I was priviledged to spend Sunday with instruction from Gwilym Hughes and Steve James. Steve is the resident coach at Meadow fishery in Chester and Gwilym is his mentor. Venue selected was the junction beat of the Welsh Dee just above Corwen; premier league stuff. Pictured here is the view from the fishing hut.
I paired up with Steve Daley for the morning under Gwilym's guidence. Gwilym took us to the downstream end of the beat where it joins the Longreach beat of Corwen Anglers. The great advantage of pairing up on this type of water is that you can exploit a couple of different methods in order to establish what the fish want. Initially feeling was this would be a nymph day. I began fishing a nymph under the dry, infact two of Gwilyms infamous 'rats' under the dry. Steve fished the dry with Gwilym on his shoulder. First flick in with the nymphs and tow salmon parr, one to each nymph. Gwilym's instruction was to cover the water bank to bank by starting bankside and fan fishing the setup, slowly make your way directly across until I had fished out the crease on the far bank. Then make my way back at a slight angle upstream and repeat. So much for the nymph day, all I could attract were the parr:( Steve on the other hand was getting interest from one or two grayling on the dry. Gwilym sent Steve upsteam from me and decided we should both be fishing dry. Off went nymphing set up. Now pay attention time, this was Gwilym's suggested setup for dry fly fishing.
Don't fit a tapered leader, turn over is too good and drag is induced too quick. His suggested all round leader is made up of about 12 foot of 5lb flouro on which, attach 2-3 feet of c3lb flouro. This is important stuff as Gwilym appears to prefer an across and down approach to his dry fly or a downstream approach. Now, this parallel leader setup does collapse on the cast, but this is invaluable when fishing downstream.
Gwliym demonstrated reach casts and methods to collapse the cast to maximise drag free drifts when across and down etc. When you do cast across with this setup, because the leader collapses I noticed the fly generally hits the water softly a lot later than with a taper leader. But this includes a fair pile of leader also, which essentially has to 'unravel' a fair bit before any drag is induced.
While I was getting to grip with this, a slight breeze built up loosening and depositing a few leaves from the most vulnerable trees on the the far bank. In the patches where small pockets of leaves were falling fish began to rise, obviously stimulated by the potential of free picking falling within the leaves. A small movement downstream and I was casting amongst the rises. I pricked a couple of fish, so then just fished downstream to let them settle again, hoping to pick up any fish moving onto the strirred up offerings from my wading. Salmon parr pounced again!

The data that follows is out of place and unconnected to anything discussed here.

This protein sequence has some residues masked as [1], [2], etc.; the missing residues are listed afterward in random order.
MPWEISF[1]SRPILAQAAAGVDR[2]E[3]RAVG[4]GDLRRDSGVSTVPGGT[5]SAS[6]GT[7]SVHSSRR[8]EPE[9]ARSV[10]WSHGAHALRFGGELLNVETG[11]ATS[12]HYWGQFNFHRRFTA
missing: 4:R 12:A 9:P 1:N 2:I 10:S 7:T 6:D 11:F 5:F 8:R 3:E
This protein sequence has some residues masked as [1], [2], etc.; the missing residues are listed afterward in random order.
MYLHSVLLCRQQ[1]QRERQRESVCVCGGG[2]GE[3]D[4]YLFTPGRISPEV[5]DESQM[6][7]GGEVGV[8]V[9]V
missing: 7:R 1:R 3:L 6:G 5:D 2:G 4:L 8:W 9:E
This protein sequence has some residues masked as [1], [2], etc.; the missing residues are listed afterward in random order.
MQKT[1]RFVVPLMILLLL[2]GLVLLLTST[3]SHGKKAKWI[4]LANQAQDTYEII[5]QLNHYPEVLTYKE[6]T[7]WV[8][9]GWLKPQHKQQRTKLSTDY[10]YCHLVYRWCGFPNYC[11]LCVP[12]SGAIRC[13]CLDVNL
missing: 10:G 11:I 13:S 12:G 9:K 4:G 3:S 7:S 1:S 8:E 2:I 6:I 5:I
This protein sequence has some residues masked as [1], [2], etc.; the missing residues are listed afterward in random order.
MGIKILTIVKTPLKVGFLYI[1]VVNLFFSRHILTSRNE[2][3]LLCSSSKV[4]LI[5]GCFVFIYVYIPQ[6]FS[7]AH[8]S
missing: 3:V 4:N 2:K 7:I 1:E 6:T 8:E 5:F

Back across into the rises and I picked up a couple of small grayling. Now, another top tip from Gwilym. If what you think is a good cast and drift is ignored, then change you angle of approach, move your feet upstream, downstream, closer further away. Its the 'angle of the cast'. You know what, bingo it works. Once Gwilym is basically happy with your presentation he will keep on at you with 'move your feet', meaning change the angle of the cast. Gosh it works. I picked up a couple more grayling as Steve was called into the upstream end of the pocket rises. Steve hit a nice 40cm+ grayling, then Gwilym called 'one more fish each then lunch'. Steve struck into a gorgous brown knocking 11/2lbs, then I hit one similar which long range released itself right amongst the others. Fish put down, time for lunch. The most successful method of the morning was a small #20 parachute dry olive. It really pays to concentrate on the river, as this small rise was short and stimulated by a small patch of falling leaves.
After lunch, Steve D and I returned to the mornings stretch, as Gwilym was taking Ian and Ian to the Junction. Steve James was with us for this afternoons instruction. The rise we saw in the morning was now not as evident, although there were still sporadic rises where the suds touched the tree line. As much of our fishing was directly across and down, Steve James demonstrateed the snake roll to use as a change of direction cast for those moments when we were dowstreaming and perhaps wanted to cover a rise across. Whist practicing this, there was a fish rising adjacent to a dead tree. I covered this quickly and pricked the b****r on the #20 olive. Damn! Fished downstream again to let it settle. Steve J then offered me his rod, on the end of which was #16 cul de canon(Mk1) which he suggested may just get a better take. Now, Steve J uses a tapered leader for his river dry fly, so this was a good opportunity to quickly assess the merits of tapered against non tapered leader. I flicked Steve's setup across, quick arial reach mend upstream, and yes with the help of the tapered leader the fly was in position quickly. So, lets see how much drag free drift I get. While concentrating on the end of the flyline in relation to the fly in order to analyse, I lost sight of the brown CDC wing in the shade of the trees. I looked hard and couldn't see the fly, but saw the silouette of a large grayling head and tail sub surface in the general region of where I guessed the fly would be. No obvious take or break of the surface; sod it strike...and we're in. 40+cms of prime Dee grayling.
Steve J took his rod back, so I attached one of my own tied Cul de Canon's. Two more rises and 2 more 40cm grayling.
Never really had chance to compare the two leader setups, but I doubt whether I would fish with the tapered leader again, unless the wind dictated otherwise.
Have a read of Gwilym's book, the logic is far better explained in there